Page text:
That order states the deputy commandant for manpower and reserve affairs, Glynn, “may” disapprove a retirement request based on adverse material in their records.

If the deputy commandant disapproves the retirement request, that automatically triggers an administrative separation process that will determine the terms of the separation. The point of the administrative separation process is to “to ensure the Marine is afforded the procedural rights of a respondent,” according to the order.

That’s how Negron and Draher ended up going before an administrative separation board at Camp Lejeune, North Carolina. The board was made up of a colonel, a lieutenant colonel and a master gunnery sergeant from Marine Forces Special Operations Command, according to Stackhouse.

The board hadn’t been authorized to evaluate whether the men should be forced to retire or should be retained (and then allowed to resubmit their requests for retirement), Stackhouse said. The lawyer said the process itself was fair but “legally deficient.”

“If the board recommended retention, that would have been the end of their decision-making and we would have been done for the day,” he said. “And Danny and Josh could have walked across the street back to MARSOC and submitted a new retirement request.”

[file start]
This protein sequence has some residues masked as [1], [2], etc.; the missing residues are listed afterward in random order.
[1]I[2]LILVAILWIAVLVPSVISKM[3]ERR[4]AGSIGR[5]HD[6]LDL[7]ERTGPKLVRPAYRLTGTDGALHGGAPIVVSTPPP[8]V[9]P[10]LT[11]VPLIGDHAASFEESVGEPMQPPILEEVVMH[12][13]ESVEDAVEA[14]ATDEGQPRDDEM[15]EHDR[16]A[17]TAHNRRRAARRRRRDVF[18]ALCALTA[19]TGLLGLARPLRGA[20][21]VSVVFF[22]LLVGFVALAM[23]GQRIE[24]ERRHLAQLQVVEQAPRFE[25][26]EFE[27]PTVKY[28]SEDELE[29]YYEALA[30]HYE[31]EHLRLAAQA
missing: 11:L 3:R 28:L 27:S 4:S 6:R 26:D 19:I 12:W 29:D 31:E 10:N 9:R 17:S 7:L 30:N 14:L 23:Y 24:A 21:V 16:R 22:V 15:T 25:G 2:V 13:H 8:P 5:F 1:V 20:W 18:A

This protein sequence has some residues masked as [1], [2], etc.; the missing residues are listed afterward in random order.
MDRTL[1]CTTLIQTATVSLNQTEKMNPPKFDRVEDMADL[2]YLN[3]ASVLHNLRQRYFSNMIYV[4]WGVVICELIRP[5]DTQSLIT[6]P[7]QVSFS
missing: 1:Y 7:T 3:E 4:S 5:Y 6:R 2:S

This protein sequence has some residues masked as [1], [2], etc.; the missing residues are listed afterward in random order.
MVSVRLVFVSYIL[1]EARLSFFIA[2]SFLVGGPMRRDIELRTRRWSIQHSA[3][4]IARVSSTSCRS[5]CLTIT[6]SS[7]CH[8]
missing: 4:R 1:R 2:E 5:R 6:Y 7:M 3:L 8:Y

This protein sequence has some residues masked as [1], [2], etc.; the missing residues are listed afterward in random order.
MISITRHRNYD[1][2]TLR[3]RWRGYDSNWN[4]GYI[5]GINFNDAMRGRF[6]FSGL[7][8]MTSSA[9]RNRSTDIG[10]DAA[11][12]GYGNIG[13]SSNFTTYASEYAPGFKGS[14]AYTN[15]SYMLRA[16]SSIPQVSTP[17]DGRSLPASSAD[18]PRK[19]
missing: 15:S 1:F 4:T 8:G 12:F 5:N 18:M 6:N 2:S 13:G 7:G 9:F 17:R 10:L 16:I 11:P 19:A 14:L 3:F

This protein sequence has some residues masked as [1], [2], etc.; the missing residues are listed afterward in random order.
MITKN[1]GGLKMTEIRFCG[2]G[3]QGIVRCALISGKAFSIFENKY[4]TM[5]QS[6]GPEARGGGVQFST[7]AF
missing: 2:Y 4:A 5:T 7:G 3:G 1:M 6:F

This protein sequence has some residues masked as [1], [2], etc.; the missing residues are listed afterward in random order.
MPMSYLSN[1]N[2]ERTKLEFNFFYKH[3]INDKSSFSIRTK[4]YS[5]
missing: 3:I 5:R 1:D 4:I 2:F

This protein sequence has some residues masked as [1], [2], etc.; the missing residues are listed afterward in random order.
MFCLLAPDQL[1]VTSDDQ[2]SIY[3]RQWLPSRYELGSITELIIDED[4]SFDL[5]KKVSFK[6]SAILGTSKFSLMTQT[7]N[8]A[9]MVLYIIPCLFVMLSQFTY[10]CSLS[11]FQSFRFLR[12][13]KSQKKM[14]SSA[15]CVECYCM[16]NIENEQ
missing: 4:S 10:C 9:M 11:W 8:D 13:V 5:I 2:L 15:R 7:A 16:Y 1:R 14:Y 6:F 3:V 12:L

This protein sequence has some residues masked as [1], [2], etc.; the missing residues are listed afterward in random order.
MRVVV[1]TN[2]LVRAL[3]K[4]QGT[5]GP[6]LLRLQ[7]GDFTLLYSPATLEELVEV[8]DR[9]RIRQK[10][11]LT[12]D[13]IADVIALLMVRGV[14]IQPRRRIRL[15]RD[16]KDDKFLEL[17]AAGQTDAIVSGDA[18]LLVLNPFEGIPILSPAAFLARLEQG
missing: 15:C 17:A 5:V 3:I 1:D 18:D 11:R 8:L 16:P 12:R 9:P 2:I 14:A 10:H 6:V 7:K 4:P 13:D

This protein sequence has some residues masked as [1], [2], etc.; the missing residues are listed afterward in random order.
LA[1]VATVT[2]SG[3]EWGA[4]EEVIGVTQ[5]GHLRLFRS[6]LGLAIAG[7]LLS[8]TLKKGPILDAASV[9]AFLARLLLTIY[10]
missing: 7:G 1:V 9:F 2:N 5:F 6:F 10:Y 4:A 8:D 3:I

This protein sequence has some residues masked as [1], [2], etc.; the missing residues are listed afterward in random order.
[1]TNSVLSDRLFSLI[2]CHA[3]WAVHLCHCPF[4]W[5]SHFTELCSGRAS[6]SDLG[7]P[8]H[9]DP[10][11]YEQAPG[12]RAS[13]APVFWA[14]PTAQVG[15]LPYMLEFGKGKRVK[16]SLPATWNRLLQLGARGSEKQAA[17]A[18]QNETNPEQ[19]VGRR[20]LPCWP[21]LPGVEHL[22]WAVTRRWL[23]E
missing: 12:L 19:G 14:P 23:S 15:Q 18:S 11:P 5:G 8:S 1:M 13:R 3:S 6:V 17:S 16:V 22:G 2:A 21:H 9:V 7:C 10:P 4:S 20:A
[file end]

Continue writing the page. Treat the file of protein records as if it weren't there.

A spokesperson for MARSOC said in an emailed statement to Marine Corps Times Aug. 3, “Upon receipt of retirement requests from both Marines, the Marine Raider Regiment was directed to conduct a characterization of service and retirement grade determination hearing.” Other than confirming the date of the hearing, the statement didn’t include additional comment.

The board voted to recommend that Negron and Draher retire with honorable discharges at their current pay grade of E-7, allowing them to collect the pay of retired gunnies, Stackhouse said.

“They were disappointed that they had to go through the board but very appreciative of the amount of support that they received, both publicly and by those in attendance at the hearing,” Stackhouse said of his clients. “And they were appreciative and happy with the work and findings of the board.”

Legally speaking, in Stackhouse’s view, the honorable discharges are now a done deal. Having honorable discharges could be important for Draher and Negron when they apply for civilian jobs, Stackhouse said.

What’s not a done deal is the rank at which Negron and Draher will retire, Stackhouse said. Manpower and Reserve Affairs has discretion to make them retire at the lower rank of staff sergeant, effectively stripping the men of a hefty chunk of retirement pay, according to the attorney.

Irene Loewenson is a staff reporter for Marine Corps Times. She joined Military Times as an editorial fellow in August 2022. She is a graduate of Williams College, where she was the editor-in-chief of the student newspaper.